Scott Abernethy in Flying V Theatre's “It's the Rest of the World That Looks So Small,” a revue of Jonathan Coulton songs. (Ryan Maxwell)

A ship-mangling giant squid, a mad scientist on a wolf-infested mountain, a jaded news anchor nursing apocalyptic visions — there’s no shortage of striking images in Flying V Theatre’s latest show, “It’s the Rest of the World That Looks So Small: A Theatrical Revue of Jonathan Coulton.” But the high point of this uneven yet resourceful production is probably the peppy song about the suicidal vampire.

In “Blue Sunny Day,” the depressed bloodsucker (the fine Carl Williams) hunkers down in his coffin. Meanwhile, outside his house, a routine morning unfolds: A bluebird flies by, a health nut goes for a jog. The Flying V production makes good use of a turntable here: It quickens the jogger’s stride and speeds up the winging bluebird (a plush toy in an actor’s hand), creating a keyed-up atmosphere that contrasts all the more with the vampire’s glumness.

As pop instrumentals romp in the background, we get a bit of double vision: the monstrous within the everyday. Melancholy amid cheer.

Not every sequence in “It’s the Rest of the World” is as successful. The singing in the show can be unpolished, and, in general, the performances and some of the visuals (the sights in the mad scientist’s lair, for instance) suggest a precocious collegiate undertaking rather than a fine-tuned professional effort.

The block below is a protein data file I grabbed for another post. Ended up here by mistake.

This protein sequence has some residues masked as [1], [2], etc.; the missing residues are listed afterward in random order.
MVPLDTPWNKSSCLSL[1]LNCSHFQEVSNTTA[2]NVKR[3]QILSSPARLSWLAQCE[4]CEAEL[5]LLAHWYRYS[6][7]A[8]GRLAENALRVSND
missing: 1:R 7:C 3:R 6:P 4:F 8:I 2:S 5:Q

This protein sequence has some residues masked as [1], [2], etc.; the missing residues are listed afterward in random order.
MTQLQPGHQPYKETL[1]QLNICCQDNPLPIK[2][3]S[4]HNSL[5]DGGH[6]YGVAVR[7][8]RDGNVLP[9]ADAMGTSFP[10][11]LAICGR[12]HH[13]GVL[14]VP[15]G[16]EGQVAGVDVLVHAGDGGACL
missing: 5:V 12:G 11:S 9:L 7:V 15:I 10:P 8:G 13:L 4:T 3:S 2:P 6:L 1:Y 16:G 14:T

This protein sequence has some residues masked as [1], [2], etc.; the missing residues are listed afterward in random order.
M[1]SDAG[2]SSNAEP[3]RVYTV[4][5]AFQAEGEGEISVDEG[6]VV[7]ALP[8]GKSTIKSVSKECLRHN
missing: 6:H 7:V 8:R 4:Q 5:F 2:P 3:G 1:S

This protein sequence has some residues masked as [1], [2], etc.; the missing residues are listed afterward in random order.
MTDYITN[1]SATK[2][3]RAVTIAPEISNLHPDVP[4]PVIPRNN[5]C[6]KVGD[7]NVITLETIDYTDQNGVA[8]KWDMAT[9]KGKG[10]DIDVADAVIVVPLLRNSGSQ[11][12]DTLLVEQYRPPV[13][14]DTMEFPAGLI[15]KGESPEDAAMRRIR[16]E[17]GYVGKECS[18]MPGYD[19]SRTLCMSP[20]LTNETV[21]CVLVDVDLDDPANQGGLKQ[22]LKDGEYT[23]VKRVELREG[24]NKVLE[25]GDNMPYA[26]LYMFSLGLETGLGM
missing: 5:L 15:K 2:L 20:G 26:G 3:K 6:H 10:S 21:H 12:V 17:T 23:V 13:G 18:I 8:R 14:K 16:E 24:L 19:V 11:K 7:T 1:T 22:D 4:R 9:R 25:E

But there’s no denying Flying V’s affinity with Coulton, the singer-songwriter known for his witty, geekdom-informed songs, which include matter-of-fact sci-fi fantasias and portraits of yearning office drones. Both Coulton and Flying V explore off-the-beaten-track ideas with arch humor.

Tori Meyers (foreground) and Scott Abernethy in "It's the Rest of the World That Looks So Small." (Ryan Maxwell)

So there’s justification for this two-hour production, conceived and directed by Jason Schlafstein and Vaughn Irving and performed with a live band at the Silver Spring Black Box Theatre. As actors and musicians sing roughly 20 Coulton songs, the cast brings the lyrics to life through fantastical or wryly mundane tableaux, with the help of puppetry (designed by Philip da Costa), colorful props (think futuristic ray guns) and fights (directed by Jonathan Ezra Rubin). Meanwhile, high over the rock-concert-like stage, dangling orbs — including at least one disco ball — complement story lines about planets, space travel and existential angst.

Piquant touches include the puppet version of the giant squid, who pulls ships down to the sea floor in “I Crush Everything.” Costume designer Sydney Moore came up with the eye-catching trousers featured in “Mr. Fancy Pants,” which imagines two preening men (Seth Rosenke and Williams) showing off their waist-down garb. In a soberer vein, “Today With Your Wife” paints a touching portrait of loss, complete with mourners (Ashley Zielinski and Williams) and a tombstone.

Notwithstanding the weaknesses in “It’s the Rest of the World,” it’s bracing to catch a show that — as with other Flying V works — ventures beyond routine theatrical form and subject matter. You can’t help feeling that, were the dejected vampire and squid to visit Silver Spring, this would inspire them with a cheering sense of possibility.

If you go
It’s the Rest of the World That Looks So Small: A Theatrical Revue of Jonathan Coulton

The Silver Spring Black Box Theatre, 8641 Colesville Rd., Silver Spring. flyingvtheatre.com.

Dates: Through Feb. 24.

Prices: $20-$30.